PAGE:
Don’t you just hate it when device manager shows an unknown device and nothing gives you any helpful information on what this might be?. Time to open up Regedit and go here.



Each key in this hive will list the Vendor ID and Device ID for every piece of detected hardware.

The IDs are 4 digit hexadecimal numbers.

Look for the DeviceDesc value to get a plain language description of the hardware device (if any).

If you see a device description that says “Unknown”, that’s your yellow question mark item.
Make a note of the Vendor ID and Device ID and cruise on over to the PCI Database
for some helpful info on the device

December 22 2006

Add Copy To & Move To Contextual Menus

If you love your contextextual menus as much as I do here is a handy way to add some functionality to the Finder
Windows Explorer. Again open up Regedit and go here.


Note: The Send To key is already there. Lets make the Copy To entry.

  • Right-click on the ContextMenuHandlersfolder
  • select New -> Key
  • Give it the name “Copy To”
  • double-click the (Default) value of the new key’s right-hand pane.
  • Type in this code as the new data: {C2FBB630-2971-11D1-A18C-00C04FD75D13}Now for the Move To entry
  • Right-click on the ContextMenuHandlersfolder
  • select New -> Key
  • Give it the name “Move To”
  • double-click the (Default) value of the new key’s right-hand pane.
  • Type in this code as the new data: {C2FBB631-2971-11D1-A18C-00C04FD75D13}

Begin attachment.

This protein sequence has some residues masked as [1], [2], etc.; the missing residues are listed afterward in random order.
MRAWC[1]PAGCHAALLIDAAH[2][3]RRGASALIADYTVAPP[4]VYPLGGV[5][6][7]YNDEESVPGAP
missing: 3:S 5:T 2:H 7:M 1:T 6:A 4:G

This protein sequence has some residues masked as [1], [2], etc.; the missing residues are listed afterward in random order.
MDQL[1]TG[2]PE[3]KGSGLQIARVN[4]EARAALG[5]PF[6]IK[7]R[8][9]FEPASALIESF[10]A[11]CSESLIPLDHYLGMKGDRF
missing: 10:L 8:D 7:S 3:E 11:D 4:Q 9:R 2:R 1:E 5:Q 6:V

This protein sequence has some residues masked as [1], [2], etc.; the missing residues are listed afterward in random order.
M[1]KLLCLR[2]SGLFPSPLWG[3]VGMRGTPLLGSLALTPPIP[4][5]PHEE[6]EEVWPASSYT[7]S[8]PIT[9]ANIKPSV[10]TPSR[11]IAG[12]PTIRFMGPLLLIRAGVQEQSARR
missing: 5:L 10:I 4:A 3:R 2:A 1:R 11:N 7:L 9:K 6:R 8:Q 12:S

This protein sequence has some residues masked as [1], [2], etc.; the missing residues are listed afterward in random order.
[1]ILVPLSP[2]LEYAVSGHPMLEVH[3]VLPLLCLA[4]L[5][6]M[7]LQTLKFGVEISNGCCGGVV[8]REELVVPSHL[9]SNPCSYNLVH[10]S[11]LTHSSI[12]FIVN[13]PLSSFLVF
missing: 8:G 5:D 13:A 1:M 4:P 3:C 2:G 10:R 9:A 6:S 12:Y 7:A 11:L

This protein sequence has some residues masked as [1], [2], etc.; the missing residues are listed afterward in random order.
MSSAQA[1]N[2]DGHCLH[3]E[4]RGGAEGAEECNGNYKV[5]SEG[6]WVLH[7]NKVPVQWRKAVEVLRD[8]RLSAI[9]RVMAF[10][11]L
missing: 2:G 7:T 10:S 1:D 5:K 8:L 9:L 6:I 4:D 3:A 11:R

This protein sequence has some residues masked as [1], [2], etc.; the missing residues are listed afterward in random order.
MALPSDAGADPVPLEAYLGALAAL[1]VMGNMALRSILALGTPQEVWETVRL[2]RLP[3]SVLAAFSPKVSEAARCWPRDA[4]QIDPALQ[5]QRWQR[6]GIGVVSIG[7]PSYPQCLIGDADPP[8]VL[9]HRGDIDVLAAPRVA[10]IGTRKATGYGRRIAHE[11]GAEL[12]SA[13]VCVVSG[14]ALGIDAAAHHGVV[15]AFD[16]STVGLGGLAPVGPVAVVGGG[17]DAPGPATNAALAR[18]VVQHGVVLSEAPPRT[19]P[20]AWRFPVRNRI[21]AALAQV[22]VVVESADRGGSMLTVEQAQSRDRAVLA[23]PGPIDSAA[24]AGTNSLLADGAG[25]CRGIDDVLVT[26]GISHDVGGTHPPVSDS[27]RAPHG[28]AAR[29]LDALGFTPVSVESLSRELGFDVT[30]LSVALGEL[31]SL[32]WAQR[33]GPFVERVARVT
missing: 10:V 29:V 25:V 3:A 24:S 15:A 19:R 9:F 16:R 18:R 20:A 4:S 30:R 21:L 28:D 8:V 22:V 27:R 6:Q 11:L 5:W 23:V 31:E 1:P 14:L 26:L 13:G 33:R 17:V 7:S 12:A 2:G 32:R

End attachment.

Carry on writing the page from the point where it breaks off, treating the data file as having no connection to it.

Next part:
Click OK, close Regedit and “Copy To” and “Move To” should now be available options on contextual menu.

December 22 2006

Removing Stored Passwords in XP

There is a second way that Internet Explorer can store passwords. You will notice that sometimes a dialog box will pop up asking you for a password. And you can often save this password. This is not stored in the IE password file that is managed under the content tab of the Internet Options control panel. Nope this is managed by Windows XP itself. Of course there is no easy nor obvious way to manage these passwords. I refer to this as “job security.”


It’s an easy 3 step process to fix

  • Go to the Start menu and select Run
  • Type rundll32.exe keymgr.dll, KRShowKeyMgr
  • There is no step 3

You will get a dialog box that looks like this allowing you to manage the passwords stored by XP


December 22 2006

“Printer has not yet responded” error?

I ran across this problem just the other day. It was a networked printer in a corporate environment and was served from a Windows 2003 print server. No one else was having the problem. Removing and reinstalling MS Office 2003 had no effect, neither did removing and reinstalling the printer, nor installing the drivers locally. Strangely enough other applications (other than MS Office or IE) printed fine. I found this solution after several hours of hunting on google.